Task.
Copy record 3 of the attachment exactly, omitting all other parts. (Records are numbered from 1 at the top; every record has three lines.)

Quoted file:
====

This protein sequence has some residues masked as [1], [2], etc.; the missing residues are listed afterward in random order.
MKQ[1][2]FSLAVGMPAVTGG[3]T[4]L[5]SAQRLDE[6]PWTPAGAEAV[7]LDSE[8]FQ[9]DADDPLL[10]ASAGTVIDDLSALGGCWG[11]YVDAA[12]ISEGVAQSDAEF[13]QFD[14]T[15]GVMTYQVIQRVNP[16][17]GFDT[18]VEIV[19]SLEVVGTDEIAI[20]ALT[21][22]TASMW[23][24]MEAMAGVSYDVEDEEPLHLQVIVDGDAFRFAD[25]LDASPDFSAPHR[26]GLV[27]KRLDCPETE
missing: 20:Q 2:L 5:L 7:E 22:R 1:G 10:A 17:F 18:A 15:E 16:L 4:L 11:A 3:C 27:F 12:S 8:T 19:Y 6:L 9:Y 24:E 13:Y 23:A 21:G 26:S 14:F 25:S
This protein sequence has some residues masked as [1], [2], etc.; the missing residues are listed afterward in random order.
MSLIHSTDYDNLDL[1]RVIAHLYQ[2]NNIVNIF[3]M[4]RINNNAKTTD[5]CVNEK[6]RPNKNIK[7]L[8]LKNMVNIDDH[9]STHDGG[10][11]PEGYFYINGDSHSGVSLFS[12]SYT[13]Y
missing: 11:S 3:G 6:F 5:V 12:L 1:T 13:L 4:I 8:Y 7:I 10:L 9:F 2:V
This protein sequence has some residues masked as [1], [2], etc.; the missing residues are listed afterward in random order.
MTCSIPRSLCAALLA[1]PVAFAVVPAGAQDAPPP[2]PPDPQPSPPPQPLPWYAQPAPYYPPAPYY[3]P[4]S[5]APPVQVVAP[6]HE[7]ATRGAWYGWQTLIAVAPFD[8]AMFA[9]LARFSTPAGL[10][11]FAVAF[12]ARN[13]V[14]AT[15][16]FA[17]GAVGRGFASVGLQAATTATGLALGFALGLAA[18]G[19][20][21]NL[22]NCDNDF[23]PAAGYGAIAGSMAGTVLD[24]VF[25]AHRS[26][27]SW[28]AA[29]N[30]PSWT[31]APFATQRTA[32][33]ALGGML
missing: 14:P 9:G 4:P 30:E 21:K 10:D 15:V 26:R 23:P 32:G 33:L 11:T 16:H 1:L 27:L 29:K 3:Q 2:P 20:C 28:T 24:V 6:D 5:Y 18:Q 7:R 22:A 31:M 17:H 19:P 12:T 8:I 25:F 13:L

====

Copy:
This protein sequence has some residues masked as [1], [2], etc.; the missing residues are listed afterward in random order.
MTCSIPRSLCAALLA[1]PVAFAVVPAGAQDAPPP[2]PPDPQPSPPPQPLPWYAQPAPYYPPAPYY[3]P[4]S[5]APPVQVVAP[6]HE[7]ATRGAWYGWQTLIAVAPFD[8]AMFA[9]LARFSTPAGL[10][11]FAVAF[12]ARN[13]V[14]AT[15][16]FA[17]GAVGRGFASVGLQAATTATGLALGFALGLAA[18]G[19][20][21]NL[22]NCDNDF[23]PAAGYGAIAGSMAGTVLD[24]VF[25]AHRS[26][27]SW[28]AA[29]N[30]PSWT[31]APFATQRTA[32][33]ALGGML
missing: 14:P 9:G 4:P 30:E 21:K 10:D 15:V 26:R 23:P 32:G 33:L 11:T 16:H 1:L 27:L 29:K 3:Q 2:P 20:C 28:T 24:V 6:D 5:Y 18:Q 7:R 22:A 31:M 17:H 19:P 12:T 8:I 25:F 13:L